Yes, the day has come to pour one out for the best-selling eyeshadow palette. The original Naked Palette, which launched with instantaneous high praise back in 2010, is leaving retailer shelves for good. The palette features 12 shadows, ranging from a warm taupe to a bold blue, and has a variety of finishes from matte to shimmer. Over the last eight years, it's become a coveted makeup item that's worth more than Kylie Jenner (it's brought in over $1 billion in sales for the brand). It's also led to many spin-off palettes, including Naked2, Naked3, Naked Heat, and Naked Basics.
But why would a palette that, reportedly, Michelle Obama and Kate Middleton love be discontinued? "The Naked Palette has been a total game-changer and category creator, leading the palette category for the last eight years," the brand explains in a press release. "It’s become a staple in everyone’s makeup collection, and we’re so proud of that. But they say if you’re going to go out, you should go out on top, so it’s time to do that. And, we need to make room for what’s next."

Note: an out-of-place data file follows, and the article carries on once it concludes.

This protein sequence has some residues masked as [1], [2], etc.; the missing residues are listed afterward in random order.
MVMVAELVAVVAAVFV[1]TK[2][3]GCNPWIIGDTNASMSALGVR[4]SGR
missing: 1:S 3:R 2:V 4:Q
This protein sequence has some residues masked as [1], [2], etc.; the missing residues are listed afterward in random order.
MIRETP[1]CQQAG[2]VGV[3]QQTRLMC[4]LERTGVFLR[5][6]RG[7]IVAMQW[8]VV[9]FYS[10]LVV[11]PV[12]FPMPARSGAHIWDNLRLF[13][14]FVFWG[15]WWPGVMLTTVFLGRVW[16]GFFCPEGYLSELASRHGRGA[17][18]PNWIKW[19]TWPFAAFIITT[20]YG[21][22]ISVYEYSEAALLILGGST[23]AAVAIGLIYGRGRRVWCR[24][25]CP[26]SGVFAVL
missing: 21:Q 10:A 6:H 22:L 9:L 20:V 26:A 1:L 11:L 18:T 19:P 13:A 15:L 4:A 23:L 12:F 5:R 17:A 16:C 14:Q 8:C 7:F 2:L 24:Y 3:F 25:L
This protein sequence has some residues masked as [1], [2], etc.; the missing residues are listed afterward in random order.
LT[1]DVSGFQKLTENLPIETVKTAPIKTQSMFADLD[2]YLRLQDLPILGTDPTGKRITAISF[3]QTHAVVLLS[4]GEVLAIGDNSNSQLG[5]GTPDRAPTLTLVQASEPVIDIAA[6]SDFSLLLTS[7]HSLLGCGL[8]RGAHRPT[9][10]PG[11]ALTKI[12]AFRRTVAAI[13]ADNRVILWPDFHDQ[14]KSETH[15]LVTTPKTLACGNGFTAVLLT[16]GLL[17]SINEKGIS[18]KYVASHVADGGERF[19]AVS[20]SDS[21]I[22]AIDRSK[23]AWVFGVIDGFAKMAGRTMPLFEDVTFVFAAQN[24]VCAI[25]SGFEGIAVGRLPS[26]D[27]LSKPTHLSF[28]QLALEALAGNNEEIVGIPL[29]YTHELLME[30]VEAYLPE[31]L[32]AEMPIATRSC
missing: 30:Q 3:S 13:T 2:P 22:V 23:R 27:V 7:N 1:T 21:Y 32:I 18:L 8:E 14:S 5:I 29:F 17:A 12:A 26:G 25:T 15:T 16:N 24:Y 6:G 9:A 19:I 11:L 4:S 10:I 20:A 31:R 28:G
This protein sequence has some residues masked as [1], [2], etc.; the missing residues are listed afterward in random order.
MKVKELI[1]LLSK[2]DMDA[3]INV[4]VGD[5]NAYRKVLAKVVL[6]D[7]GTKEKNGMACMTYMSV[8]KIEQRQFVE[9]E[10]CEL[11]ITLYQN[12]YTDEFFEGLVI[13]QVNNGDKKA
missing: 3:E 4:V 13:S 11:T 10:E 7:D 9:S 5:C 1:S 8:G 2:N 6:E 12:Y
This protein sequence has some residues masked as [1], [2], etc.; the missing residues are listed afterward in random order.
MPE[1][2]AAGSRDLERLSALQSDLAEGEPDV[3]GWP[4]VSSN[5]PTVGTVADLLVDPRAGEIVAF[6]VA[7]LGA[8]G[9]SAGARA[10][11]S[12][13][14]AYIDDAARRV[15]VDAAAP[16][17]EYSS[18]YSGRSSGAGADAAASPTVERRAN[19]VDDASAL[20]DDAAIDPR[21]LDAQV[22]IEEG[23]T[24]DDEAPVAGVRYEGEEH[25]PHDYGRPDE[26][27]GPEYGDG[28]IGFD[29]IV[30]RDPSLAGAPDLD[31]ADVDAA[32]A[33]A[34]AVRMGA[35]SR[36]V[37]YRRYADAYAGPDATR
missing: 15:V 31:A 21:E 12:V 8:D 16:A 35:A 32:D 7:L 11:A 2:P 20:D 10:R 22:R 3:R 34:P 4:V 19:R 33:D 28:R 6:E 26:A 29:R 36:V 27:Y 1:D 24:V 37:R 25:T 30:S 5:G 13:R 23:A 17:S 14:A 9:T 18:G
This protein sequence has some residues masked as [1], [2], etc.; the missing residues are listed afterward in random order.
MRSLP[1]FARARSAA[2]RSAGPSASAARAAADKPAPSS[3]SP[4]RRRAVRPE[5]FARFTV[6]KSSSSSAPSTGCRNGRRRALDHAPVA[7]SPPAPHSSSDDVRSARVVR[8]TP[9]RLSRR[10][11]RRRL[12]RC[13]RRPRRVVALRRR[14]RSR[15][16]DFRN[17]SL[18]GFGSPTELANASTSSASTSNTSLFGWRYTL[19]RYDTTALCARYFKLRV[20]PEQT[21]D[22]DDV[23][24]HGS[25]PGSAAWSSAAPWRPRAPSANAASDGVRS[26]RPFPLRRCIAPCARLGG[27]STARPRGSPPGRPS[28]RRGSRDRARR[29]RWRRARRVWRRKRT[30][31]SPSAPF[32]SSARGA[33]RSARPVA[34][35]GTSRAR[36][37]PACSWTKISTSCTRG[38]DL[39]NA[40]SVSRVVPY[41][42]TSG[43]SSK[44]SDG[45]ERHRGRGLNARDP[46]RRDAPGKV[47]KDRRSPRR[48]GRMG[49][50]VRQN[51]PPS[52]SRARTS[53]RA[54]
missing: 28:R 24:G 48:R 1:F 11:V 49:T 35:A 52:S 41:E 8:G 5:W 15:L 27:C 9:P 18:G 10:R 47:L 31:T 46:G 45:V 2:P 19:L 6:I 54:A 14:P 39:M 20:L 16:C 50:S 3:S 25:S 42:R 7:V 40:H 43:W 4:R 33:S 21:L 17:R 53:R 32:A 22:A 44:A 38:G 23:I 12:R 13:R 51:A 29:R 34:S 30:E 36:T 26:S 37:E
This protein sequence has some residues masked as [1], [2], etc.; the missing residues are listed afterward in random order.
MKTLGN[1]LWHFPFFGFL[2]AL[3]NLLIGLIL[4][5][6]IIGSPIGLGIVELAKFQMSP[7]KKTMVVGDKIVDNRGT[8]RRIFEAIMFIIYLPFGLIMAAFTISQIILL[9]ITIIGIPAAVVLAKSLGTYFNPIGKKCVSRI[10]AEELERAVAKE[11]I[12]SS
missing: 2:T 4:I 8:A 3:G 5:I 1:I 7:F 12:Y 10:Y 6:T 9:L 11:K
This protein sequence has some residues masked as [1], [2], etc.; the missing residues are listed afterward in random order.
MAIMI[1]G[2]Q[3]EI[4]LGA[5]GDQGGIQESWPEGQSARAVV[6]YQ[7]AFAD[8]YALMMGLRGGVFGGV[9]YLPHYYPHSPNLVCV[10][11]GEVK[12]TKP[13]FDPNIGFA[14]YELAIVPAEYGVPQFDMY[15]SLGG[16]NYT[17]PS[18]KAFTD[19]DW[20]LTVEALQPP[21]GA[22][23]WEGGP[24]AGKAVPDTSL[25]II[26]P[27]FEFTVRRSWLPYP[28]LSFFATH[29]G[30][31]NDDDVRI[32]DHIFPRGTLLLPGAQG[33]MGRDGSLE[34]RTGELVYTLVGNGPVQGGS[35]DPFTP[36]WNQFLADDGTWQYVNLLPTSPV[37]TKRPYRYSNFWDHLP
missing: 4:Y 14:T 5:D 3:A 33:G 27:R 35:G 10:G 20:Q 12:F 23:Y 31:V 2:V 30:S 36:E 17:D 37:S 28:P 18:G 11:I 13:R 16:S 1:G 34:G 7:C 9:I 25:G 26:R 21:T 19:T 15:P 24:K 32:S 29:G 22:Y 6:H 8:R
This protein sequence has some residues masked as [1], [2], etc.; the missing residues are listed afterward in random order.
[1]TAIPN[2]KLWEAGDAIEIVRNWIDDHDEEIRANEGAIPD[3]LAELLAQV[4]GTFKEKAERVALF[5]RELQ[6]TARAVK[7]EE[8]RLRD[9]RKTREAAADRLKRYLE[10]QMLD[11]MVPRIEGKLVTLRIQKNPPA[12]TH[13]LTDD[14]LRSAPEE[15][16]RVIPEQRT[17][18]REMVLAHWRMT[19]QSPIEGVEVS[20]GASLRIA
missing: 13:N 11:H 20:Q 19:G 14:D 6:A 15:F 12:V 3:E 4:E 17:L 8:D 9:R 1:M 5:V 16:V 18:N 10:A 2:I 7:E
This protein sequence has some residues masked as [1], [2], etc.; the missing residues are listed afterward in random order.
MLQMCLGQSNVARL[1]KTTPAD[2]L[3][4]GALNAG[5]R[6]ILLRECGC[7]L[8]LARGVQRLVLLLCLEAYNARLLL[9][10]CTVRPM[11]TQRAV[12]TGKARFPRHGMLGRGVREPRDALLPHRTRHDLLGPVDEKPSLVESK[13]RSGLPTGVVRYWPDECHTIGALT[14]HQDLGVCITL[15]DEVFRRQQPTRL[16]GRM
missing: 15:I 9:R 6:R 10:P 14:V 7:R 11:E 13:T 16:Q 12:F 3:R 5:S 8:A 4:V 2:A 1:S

To pay tribute to the long-time love for the palette, the brand gathered together industry gurus and fans of the best-selling product to mourn the loss. Prepare to go through the five stages of grief with beauty influencers Kandee Johnson, Christen Dominique, Katy DeGroot, Shayla Mitchell, Chrisspy, and Urban Decay brand ambassador Nicole Richie.
But don't spend too much time sniffling. If you want a chance at owning a Naked Palette — or five — you better put the tissues away and get out your credit card. Beginning August 23, the original Naked palette is currently on markdown for £27.65 on urbandecay.co.uk, for 48 hours. Once the product inventory is gone, there will not be a restock — and this Naked palette death appears to be permanent. No Jon Snow trickery here.
The era of the original Naked palette might be ending (the rest of its iterations will still be available), but you can smile knowing that £39.50 was probably the best you ever spent. Like Albus Dumbledore once said, "To the well-organized mind, death is but the next great adventure."